After a period of debate which rehashed stigmatizing arguments regarding sex work, the Council voted 10-2 to repeal the Prostitution Free Zones law. All laws under consideration by the full Council must be voted on twice–a second vote on the bill will be taken on October 28th, but in light of the vote tally, it is likely to pass. Although a largely symbolic gesture, since the police have already acknowledged not using the zones for the past two years and no plans to use them in the future, the debate over the bill shows the importance of removing laws targeting sex workers, and those profiled as such, for increased criminalization. Best Practices Policy Project, which assisted the Alliance for a Safe and Diverse D.C. in its community-based research in 2007 and 2008, applauds this step forward for D.C. and encourages the D.C. Council to consider implementing other recommendations from that report.

U.S. POLICING REFORM MUST ADDRESS ABUSES AGAINST PEOPLE IN SEX TRADES

This week Attorney General Eric Holder announced a new initiative to address police misconduct and abuse. Days before this announcement, sex workers, people in the sex trades and advocates submitted a report to the United Nations (UN) on human rights violations committed in the U.S. against sex workers, people in the sex trades, and those profiled as such. The abuses documented in the report make clear that no effort to reform policing in the U.S. can be effective without addressing mistreatment by law enforcement of these highly marginalized communities.

In the report to the UN Human Rights Council, Best Practices Policy Project (BPPP), Desiree Alliance and Sex Worker Outreach Project-NYC (SWOP-NYC) documents extensive violations of the right to equal protection before the law, the right to be free of cruel and inhuman punishment, and the right to health. Across the country, anti-prostitution laws and policies, coupled with discriminatory practices, create an environment in which police profiling and mistreatment of communities of color, transgender people, young people and immigrants occurs with impunity. In many U.S. jurisdictions, arrestees face harsh sentencing laws and receive inadequate legal defense. Due process violations are also rampant. Laws that criminalize a person’s HIV status—found to be a cruel and unusual punishment by the UN—are applied to sex workers across the country, while health care and other social service providers routinely mistreat people who have traded sex for money. Policy and funding shifts have undermined the work of important harm reduction and human rights groups working with people involved in sex trade, including forcing some critical organizations to close.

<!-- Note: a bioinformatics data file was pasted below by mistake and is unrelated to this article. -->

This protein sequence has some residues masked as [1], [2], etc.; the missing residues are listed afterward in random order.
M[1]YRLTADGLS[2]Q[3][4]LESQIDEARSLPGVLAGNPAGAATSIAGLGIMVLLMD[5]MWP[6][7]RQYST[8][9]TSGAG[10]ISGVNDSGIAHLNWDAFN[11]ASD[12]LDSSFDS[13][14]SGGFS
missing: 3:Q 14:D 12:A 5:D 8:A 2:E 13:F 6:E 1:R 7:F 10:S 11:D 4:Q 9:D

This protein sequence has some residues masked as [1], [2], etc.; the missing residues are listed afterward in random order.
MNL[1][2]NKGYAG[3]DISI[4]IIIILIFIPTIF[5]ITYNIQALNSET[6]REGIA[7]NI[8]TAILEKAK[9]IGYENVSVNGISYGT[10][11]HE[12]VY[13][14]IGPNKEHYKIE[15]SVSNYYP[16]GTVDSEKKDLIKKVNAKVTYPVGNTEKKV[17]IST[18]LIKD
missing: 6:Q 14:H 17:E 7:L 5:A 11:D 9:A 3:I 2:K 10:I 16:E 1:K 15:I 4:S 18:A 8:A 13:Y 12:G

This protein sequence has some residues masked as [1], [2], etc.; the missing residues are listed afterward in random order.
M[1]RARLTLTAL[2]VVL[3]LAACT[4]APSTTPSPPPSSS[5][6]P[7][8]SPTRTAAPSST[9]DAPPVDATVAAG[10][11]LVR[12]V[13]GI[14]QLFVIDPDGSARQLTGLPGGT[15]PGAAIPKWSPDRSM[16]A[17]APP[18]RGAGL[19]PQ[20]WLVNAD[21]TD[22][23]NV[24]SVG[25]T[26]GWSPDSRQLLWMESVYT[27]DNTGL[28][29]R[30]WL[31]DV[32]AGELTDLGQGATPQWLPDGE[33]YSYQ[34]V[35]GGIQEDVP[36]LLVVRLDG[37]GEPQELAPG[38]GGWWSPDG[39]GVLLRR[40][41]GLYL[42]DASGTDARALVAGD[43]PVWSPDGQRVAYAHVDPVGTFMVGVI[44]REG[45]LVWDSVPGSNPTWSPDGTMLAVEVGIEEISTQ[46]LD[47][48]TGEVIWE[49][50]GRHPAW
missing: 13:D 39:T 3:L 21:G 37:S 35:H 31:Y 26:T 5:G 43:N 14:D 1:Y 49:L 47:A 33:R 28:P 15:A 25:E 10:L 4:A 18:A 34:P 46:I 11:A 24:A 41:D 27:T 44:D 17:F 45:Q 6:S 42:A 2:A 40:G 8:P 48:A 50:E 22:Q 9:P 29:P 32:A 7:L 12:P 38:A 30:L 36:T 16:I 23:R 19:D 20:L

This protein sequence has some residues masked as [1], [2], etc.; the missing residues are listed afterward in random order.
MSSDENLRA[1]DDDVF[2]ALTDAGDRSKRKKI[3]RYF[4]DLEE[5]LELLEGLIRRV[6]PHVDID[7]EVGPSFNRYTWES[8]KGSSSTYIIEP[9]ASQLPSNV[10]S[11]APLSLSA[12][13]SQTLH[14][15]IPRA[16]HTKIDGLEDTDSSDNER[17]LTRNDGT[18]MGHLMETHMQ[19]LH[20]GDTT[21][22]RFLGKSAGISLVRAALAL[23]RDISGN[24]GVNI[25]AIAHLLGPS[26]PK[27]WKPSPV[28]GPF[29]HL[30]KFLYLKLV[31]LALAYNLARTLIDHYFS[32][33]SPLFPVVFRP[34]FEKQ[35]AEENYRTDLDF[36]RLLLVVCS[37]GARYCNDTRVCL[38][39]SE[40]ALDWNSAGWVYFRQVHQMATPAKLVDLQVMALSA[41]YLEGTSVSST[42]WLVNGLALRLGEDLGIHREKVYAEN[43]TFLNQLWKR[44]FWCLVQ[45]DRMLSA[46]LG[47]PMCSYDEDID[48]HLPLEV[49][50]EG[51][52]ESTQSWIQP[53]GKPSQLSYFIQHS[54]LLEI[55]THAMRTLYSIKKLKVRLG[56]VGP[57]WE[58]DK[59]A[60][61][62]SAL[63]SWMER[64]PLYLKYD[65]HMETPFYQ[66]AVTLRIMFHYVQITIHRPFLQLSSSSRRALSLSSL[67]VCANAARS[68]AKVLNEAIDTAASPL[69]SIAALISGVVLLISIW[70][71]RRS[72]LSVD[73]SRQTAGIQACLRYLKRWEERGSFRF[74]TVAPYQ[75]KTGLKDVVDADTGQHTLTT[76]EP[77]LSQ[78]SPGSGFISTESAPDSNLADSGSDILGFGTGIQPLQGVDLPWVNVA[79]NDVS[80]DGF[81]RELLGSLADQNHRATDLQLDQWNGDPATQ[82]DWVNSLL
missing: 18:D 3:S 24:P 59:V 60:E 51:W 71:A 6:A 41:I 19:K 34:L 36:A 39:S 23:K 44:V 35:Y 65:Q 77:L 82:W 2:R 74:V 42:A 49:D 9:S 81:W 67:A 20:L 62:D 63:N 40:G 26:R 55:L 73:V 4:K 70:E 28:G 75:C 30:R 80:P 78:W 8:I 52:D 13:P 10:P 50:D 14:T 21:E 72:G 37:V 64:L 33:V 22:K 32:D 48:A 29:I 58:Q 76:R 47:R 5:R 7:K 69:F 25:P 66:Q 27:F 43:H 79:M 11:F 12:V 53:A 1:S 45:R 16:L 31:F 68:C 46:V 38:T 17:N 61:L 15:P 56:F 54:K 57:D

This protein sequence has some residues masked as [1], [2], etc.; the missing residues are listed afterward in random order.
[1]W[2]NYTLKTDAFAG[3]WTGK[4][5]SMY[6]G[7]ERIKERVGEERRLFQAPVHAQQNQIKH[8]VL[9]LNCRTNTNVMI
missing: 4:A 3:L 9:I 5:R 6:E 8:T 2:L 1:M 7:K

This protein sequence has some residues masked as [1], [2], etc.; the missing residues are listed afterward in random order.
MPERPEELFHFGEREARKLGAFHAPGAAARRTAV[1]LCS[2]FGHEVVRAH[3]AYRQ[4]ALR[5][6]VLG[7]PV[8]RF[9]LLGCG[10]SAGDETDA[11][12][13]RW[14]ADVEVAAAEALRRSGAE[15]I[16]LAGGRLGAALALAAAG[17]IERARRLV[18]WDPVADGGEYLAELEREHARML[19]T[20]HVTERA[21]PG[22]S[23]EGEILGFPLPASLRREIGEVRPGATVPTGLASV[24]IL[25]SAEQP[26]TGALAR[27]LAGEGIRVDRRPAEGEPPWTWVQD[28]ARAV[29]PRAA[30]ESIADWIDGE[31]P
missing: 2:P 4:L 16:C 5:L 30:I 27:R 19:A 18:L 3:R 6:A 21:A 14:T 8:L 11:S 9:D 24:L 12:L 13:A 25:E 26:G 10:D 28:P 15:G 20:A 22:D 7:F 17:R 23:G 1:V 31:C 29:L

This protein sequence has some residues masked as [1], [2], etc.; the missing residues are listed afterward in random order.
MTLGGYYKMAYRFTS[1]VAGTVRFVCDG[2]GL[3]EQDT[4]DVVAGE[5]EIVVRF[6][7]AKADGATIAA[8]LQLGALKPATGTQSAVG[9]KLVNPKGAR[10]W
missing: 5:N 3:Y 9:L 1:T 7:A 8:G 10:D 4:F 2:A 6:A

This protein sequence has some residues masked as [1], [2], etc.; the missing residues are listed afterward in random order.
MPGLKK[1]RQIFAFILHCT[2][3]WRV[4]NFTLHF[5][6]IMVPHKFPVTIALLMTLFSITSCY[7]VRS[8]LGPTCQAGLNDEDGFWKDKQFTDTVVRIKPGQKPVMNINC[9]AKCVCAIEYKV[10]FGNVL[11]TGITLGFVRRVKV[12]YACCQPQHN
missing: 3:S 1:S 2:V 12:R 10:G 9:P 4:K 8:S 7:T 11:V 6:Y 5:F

Citing examples from Baltimore to Phoenix, from New Orleans to Chicago, the report draws on the most recent research and media reports on human rights abuses against people in sex trades as well as interviews with sex workers and advocates. The report’s list of recommendations starts by calling on the U.S. government to make good on a commitment it made in 2011 to the UN to address discrimination and violence against sex workers.